Platformsios 6.0, osx 10.7, requires ARC

Rebelle is an Objective-C implementation of Promises/A+ with a rebel syntax for an Objective-c project: the classical call syntax used in C, C++ and other languages and which allow you to chain your calls while still having your code readable.

You can follow project changes here and/or coming features here

Any contribution is welcomed!

What is a Rebelle promise

A promise represents the eventual result of an asynchronous operation. The primary way of interacting with a promise is through its then method, which registers callbacks to receive either a promise’s eventual value or the reason why the promise cannot be fulfilled
(promises documentation)

That is, a promise allows you to execute actions (blocks) attached to it asynchronously.

How to use it

Rebelle comes with a sample project. You can check it to see how things work. Or you can read below explanations.

Basic usage

Creating a promise is quite simple:

RBPromise *promise = [RBPromise new];

promise.then(^id(NSString *result) {
  // execute any code when succeeded
  NSLog(@"success with result %@", result);

  return result;

}, ^id(NSException *exception) {
  // handle any exception
  NSLog(@"failed with exception %@", result);

  return exception;

[promise.resolve:@"hello world"]; // Rebelle will automatically call your success or exception callbacks

Now that you know how works a RBPromise, you can actually use it inside your code and return it so that any asynchronous code got executed once resolved.

(This is quick code to show how and when to use promises, but obviously this is not "clean" code)

@implementation WebService

- (RBPromise *)getUser(int id) {
  self.promise = [RBPromise new];

  NSURLRequest aRequest = // request to server;

  // Call the server and get data about user
  // If you use classes that use delegates instead of callbacks, then you'll need
  // to save your promise inside a class attribute, otherwise just call it inside your blocks

  NSURLConnection *connection = [NSURLConnection connectionWithRequest:aRequest delegate:self];

  // this promise result (when succeeded) should be a User object
  return self.promise; // Return your promise so you can add chain blocks on it !

- (RBPromise *)getTweets:(User *)user {
  // Same idea than in getUser
  // This promise result is an NSArray of Tweet objects

- (void)connectionDidFinishLoading:(NSURLConnection *)connection {
  [self.promise resolve: // result from the response];


@implementation  MyApp

- (RBPromise *)sample {
  WebService *ws = [WebService new];

  // you 
  RBPromise *promise = [ws getUser];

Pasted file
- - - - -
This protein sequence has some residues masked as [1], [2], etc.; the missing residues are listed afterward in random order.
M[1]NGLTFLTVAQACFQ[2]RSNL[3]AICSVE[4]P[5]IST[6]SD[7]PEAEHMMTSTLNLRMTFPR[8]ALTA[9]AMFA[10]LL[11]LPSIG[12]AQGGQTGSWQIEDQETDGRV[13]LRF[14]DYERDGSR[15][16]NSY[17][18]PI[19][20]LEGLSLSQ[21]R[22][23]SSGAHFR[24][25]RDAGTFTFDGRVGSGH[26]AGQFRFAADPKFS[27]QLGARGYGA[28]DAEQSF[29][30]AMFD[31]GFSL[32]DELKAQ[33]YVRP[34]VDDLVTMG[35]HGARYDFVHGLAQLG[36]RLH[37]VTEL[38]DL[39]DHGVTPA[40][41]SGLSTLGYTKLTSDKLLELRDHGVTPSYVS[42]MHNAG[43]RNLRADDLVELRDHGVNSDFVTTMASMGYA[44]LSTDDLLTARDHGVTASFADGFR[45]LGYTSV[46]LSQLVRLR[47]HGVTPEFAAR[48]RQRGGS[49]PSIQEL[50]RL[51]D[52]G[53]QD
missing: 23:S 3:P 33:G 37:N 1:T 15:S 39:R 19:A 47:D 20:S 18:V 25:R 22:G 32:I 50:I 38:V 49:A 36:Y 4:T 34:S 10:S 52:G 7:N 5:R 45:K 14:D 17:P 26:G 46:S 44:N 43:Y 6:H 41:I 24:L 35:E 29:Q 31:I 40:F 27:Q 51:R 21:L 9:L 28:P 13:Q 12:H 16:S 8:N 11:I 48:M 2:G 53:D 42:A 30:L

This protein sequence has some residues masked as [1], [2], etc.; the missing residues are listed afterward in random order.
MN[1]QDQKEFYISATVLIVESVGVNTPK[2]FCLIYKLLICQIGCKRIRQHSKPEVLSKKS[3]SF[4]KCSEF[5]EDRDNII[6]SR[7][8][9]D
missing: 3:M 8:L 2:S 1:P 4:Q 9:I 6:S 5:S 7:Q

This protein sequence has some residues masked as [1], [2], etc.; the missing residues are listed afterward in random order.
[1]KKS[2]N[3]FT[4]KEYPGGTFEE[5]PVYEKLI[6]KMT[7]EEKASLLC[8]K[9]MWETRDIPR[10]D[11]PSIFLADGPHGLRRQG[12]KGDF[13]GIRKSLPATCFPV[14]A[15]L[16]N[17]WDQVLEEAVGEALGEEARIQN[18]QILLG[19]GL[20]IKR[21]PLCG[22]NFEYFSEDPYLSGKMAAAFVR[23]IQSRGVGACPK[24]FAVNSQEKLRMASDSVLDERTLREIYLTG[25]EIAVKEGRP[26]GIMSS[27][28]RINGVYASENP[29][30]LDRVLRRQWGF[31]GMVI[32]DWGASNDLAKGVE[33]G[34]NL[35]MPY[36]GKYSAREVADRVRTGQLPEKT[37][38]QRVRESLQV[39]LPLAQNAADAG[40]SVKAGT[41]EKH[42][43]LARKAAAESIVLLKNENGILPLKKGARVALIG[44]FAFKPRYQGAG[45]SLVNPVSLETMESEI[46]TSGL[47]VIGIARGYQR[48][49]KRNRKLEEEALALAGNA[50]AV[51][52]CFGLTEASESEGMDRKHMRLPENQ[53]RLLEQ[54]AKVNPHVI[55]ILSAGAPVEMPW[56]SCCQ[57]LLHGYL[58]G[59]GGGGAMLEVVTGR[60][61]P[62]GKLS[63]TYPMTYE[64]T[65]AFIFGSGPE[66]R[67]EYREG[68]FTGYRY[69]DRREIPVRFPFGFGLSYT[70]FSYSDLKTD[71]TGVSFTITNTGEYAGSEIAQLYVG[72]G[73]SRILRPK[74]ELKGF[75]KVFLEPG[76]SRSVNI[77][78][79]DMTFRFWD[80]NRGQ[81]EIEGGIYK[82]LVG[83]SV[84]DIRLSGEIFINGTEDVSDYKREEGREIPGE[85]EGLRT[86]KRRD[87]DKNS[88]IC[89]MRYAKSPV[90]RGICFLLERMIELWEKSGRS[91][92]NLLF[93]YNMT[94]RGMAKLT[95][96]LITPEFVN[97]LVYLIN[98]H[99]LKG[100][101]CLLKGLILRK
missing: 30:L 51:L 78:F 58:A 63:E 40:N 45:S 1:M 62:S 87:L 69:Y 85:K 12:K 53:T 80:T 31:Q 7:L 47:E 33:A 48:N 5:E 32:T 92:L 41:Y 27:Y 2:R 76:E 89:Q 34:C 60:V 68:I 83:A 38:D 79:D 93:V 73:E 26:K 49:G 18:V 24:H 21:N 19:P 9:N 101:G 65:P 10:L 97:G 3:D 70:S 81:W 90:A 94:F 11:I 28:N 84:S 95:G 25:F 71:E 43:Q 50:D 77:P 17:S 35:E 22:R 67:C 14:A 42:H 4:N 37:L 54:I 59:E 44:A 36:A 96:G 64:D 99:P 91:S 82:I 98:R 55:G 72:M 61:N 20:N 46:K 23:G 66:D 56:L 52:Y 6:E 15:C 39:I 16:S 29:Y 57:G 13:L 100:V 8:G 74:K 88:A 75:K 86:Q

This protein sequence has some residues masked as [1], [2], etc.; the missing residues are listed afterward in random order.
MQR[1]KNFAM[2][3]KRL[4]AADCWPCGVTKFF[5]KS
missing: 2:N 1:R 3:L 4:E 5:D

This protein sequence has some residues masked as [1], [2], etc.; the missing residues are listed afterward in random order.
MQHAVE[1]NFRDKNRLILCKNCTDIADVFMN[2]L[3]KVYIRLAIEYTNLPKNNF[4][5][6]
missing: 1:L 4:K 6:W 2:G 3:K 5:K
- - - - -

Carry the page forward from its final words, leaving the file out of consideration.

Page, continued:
promise.then(^id(User *user) { user.lastLoggedIn = new Date(); return user; }, nil)
         .then(^id(User *user) { return [ws getTweets:user]; }, nil);
         .then(^id(NSArray *tweets) { // This code is executed only when tweets have been downloaded }, nil);

  return promise; // You can either return once again your promise so that any upper code chain on it too...
  // Everyhing will be resolved in the order when previous code has been executed !


So what does this code ?

  1. We’re calling an asynchronous webservice getUser
  2. Once user data is collected, we’re setting some date on the user
  3. Then we’re calling another asynchronous webservice getTweets
  4. Once tweets are collected, we’re executing another block
  5. And so go on…

For more information about then and the chain syntax used by Rebelle, check the wiki Promise chaining page

What about NSError ?!

As shown before, the failure block take only NSException objects as argument (^id(NSException exception)). As NSError are also often used in Objective-C Rebelle also consider NSError objects as a failure and pass them to the failure block by wrapping them inside an RBErrorException class instance.


To install Rebelle the easiest (and preferred way) is through CocoaPods:

  1. Add the project inside your Podfile

    pod Rebelle, '~> 1.0.x'
  2. Update your installation

    pod install

Under the hood

Chainable syntax secret

To be able to have a chainable syntax Rebelle is massively using blocks as properties on RBPromise object instances. So when you’re calling then(SuccessBlock, FailureBlock) you’re in fact calling a NSBlock by passing it 2 arguments.


For more information on Promises/A+, check the documentation repository

Promises/A+ logo

Latest podspec

    "name": "Rebelle",
    "version": "1.2.0",
    "source": {
        "git": "",
        "tag": "1.2.0"
    "summary": "Objective-C implementation of Promises/A+ with a nice chainable syntax!",
    "homepage": "",
    "license": "MIT",
    "authors": "KptainO",
    "platforms": {
        "ios": "6.0",
        "osx": "10.7"
    "source_files": "Rebelle/**/*.{h,m}",
    "prefix_header_file": "Rebelle/Rebelle-Prefix.pch",
    "private_header_files": "Rebelle/RBExecuter.h",
    "requires_arc": true

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